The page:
How Well Did You Predict 2016?
Now that the year is almost behind us, let’s turn to my favorite topic, predicting the future. As usual, there were a number of events that occurred at various times during the year, the results of which (1) were completely missed by the media and (2) went totally counter to investor expectations. In case you’ve forgotten I’ll share them here.
- Event #1: “As goes January, so goes the year.” This investment myth has a lot of believers, and it was put to the test this past January when the S&P 500 exited the month down 10.5%. It was the worst January performance in stock market history, and the media trumpeted that fact pretty broadly. Not only did large-cap stocks perform poorly, the Russell 2000 small-cap stock index ended the month down 17%, almost 30% below its all-time high. Everyone was predicting a terrible 2016 for stocks. How did things play out? As of this writing the S&P 500 is up 13% year-to-date and the Russell 2000 is up almost 22%. Do you know of anybody who succumbed to the fear-mongers and sold all the stock funds in their 401(k)?
- Event #2: BREXIT. In June, UK citizens voted on a referendum to decide whether or not to remain in the European Union (EU). Polls and the media consistently predicted a win by the “remain” side pretty much through the end of the campaign. Days before the election European and UK stocks soared. Yet the “leave” side actually won the vote, causing worldwide consternation (at least in the media). Everyone expected UK stocks to subsequently collapse as a result. And they did. For one day. But by the following week’s end, prices were higher than they had been the day before the vote. As of today, the FTSE 100 (the U.K.’s equivalent to the S&P 500) is up 15% since that memorable event. Anyone who dumped their stocks (U.K., European, or even U.S.) at that time would have missed out on some very good subsequent growth.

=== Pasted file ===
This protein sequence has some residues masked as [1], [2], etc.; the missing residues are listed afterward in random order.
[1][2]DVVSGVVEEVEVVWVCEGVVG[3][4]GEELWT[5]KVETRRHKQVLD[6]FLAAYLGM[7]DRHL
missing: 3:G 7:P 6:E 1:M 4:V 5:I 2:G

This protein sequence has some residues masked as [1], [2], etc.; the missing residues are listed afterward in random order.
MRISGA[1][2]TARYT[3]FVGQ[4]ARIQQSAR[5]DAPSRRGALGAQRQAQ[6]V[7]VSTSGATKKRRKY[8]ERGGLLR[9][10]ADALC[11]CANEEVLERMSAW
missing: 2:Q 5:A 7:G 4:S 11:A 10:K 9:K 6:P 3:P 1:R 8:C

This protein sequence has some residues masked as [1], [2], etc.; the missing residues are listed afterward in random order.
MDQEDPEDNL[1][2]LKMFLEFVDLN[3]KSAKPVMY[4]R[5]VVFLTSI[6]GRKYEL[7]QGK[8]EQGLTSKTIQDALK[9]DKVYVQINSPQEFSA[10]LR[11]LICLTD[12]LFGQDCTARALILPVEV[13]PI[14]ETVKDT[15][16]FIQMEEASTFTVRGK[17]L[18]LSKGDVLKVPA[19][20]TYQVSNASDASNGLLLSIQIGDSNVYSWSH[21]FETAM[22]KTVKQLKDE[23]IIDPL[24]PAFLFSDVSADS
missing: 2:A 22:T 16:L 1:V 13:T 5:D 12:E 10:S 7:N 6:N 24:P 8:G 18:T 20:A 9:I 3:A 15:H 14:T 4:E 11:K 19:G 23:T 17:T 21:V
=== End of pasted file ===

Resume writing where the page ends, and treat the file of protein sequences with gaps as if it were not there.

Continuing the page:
- Event #3: Trump. Despite his overall behavior during the election and polls increasingly favoring Clinton, but possibly thanks to Russian hacking and exposure of private Clinton aide emails together with FBI director James Comey’s announcement of another Clinton investigation days before the vote (which subsequently found nothing wrong), the result of the U.S. presidential election is arguably the most unexpected in history. And an even bigger surprise to investors was the performance of U.S. stocks after the election. Although there were a few voices asserting that a Trump win could be good for the markets, they were drowned out by predictions of disaster should that occur. I myself expected losses of 10% – 20%. We all know what actually happened. Stocks are currently up 4% since the election.
As usual, the media got it wrong every time. I was one for three (I leave it to you to guess which one). I cite these events as some recent examples of why we can’t predict the future, and consequently why making investment decisions based on our predictions can be dangerous. We will be wrong more than we will be right. There’s nothing wrong with trying to guess what will happen economically and politically. But I recommend keeping your investment strategy focused not on these various bumps in the road but rather on your longer term goal of sufficiently growing your savings in order to support your future lifestyle. That approach will not only maximize the likelihood of your being able to do everything you want in your future, it will remove one source of stress from an otherwise stressful and uncertain world.
How did your 2016 predictions turn out?